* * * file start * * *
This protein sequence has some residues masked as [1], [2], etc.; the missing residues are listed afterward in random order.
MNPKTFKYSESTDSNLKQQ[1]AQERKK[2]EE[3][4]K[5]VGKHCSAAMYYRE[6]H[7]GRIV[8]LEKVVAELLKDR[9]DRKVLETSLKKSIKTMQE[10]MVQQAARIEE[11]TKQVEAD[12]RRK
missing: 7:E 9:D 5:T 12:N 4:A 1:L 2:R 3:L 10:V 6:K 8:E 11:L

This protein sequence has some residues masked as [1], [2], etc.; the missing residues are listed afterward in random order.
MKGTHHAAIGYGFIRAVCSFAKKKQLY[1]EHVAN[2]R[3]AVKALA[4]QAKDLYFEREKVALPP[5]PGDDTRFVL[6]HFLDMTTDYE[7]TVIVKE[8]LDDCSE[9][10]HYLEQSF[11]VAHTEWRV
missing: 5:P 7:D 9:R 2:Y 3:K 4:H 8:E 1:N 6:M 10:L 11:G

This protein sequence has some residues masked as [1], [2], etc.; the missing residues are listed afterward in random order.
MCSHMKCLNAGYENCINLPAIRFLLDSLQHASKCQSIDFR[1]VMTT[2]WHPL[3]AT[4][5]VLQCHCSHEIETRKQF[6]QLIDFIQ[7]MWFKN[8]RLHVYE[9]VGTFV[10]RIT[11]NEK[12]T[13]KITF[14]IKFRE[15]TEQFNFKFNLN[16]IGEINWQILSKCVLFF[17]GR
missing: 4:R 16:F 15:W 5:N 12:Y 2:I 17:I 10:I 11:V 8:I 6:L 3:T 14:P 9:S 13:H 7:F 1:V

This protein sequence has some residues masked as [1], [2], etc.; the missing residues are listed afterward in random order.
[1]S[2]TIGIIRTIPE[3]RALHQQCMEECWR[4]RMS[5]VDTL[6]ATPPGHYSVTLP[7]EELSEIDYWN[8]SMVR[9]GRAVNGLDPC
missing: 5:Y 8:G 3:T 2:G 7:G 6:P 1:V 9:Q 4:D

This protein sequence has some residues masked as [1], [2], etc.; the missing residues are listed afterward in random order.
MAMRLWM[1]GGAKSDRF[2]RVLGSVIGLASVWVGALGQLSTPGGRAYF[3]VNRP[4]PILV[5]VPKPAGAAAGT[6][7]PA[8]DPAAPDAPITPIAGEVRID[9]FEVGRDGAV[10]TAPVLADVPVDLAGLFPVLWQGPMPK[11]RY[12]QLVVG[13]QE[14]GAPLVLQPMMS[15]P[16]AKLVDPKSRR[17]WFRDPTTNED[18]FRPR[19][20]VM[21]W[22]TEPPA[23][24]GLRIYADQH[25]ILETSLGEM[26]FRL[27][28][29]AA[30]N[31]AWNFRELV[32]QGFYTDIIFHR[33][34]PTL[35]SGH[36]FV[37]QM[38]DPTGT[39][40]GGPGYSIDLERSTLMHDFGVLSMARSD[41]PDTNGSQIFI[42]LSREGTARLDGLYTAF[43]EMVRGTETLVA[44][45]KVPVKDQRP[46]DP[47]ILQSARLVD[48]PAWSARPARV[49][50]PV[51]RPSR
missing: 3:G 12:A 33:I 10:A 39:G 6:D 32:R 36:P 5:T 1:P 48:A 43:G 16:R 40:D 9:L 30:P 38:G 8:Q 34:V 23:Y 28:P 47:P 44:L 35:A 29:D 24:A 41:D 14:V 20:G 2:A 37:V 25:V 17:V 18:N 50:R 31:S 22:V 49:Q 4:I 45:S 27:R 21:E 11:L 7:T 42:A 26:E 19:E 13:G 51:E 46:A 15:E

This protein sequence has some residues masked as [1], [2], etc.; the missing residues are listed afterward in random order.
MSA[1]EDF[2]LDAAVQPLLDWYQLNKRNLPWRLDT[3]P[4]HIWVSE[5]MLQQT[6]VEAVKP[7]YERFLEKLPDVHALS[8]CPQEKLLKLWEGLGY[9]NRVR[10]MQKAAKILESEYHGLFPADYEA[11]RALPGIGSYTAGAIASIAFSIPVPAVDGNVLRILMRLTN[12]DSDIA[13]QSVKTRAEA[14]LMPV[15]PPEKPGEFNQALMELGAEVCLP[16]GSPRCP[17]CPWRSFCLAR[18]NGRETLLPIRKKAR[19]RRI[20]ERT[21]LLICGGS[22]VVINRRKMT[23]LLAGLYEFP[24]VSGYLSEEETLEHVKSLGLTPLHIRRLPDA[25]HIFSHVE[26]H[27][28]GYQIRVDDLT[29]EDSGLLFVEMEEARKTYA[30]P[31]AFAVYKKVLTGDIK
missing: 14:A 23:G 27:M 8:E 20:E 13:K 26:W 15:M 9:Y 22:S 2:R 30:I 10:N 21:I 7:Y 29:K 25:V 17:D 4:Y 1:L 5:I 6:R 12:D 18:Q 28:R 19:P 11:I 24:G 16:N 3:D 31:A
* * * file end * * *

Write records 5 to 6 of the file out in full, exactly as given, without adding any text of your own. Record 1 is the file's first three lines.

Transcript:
This protein sequence has some residues masked as [1], [2], etc.; the missing residues are listed afterward in random order.
MAMRLWM[1]GGAKSDRF[2]RVLGSVIGLASVWVGALGQLSTPGGRAYF[3]VNRP[4]PILV[5]VPKPAGAAAGT[6][7]PA[8]DPAAPDAPITPIAGEVRID[9]FEVGRDGAV[10]TAPVLADVPVDLAGLFPVLWQGPMPK[11]RY[12]QLVVG[13]QE[14]GAPLVLQPMMS[15]P[16]AKLVDPKSRR[17]WFRDPTTNED[18]FRPR[19][20]VM[21]W[22]TEPPA[23][24]GLRIYADQH[25]ILETSLGEM[26]FRL[27][28][29]AA[30]N[31]AWNFRELV[32]QGFYTDIIFHR[33][34]PTL[35]SGH[36]FV[37]QM[38]DPTGT[39][40]GGPGYSIDLERSTLMHDFGVLSMARSD[41]PDTNGSQIFI[42]LSREGTARLDGLYTAF[43]EMVRGTETLVA[44][45]KVPVKDQRP[46]DP[47]ILQSARLVD[48]PAWSARPARV[49][50]PV[51]RPSR
missing: 3:G 12:A 33:I 10:A 39:G 6:D 32:R 36:P 5:T 1:P 48:A 43:G 16:R 40:D 9:L 30:P 38:G 8:Q 34:V 23:Y 28:P 47:P 44:L 35:A 29:D 24:A 41:D 14:V 20:G 2:A 37:V 25:V 17:V 18:N 50:R 31:S 22:V 49:Q 4:I 45:S 27:R 21:E 11:L 7:T 42:A 26:E 19:E 13:G 51:E 46:A 15:E

This protein sequence has some residues masked as [1], [2], etc.; the missing residues are listed afterward in random order.
MSA[1]EDF[2]LDAAVQPLLDWYQLNKRNLPWRLDT[3]P[4]HIWVSE[5]MLQQT[6]VEAVKP[7]YERFLEKLPDVHALS[8]CPQEKLLKLWEGLGY[9]NRVR[10]MQKAAKILESEYHGLFPADYEA[11]RALPGIGSYTAGAIASIAFSIPVPAVDGNVLRILMRLTN[12]DSDIA[13]QSVKTRAEA[14]LMPV[15]PPEKPGEFNQALMELGAEVCLP[16]GSPRCP[17]CPWRSFCLAR[18]NGRETLLPIRKKAR[19]RRI[20]ERT[21]LLICGGS[22]VVINRRKMT[23]LLAGLYEFP[24]VSGYLSEEETLEHVKSLGLTPLHIRRLPDA[25]HIFSHVE[26]H[27][28]GYQIRVDDLT[29]EDSGLLFVEMEEARKTYA[30]P[31]AFAVYKKVLTGDIK
missing: 14:A 23:G 27:M 8:E 20:E 13:K 26:W 15:M 9:Y 22:S 2:R 30:I 10:N 21:I 7:Y 29:K 25:V 17:D 4:Y 1:L 5:I 6:R 12:D 18:Q 28:R 19:P 11:I 24:G 16:N 3:D 31:A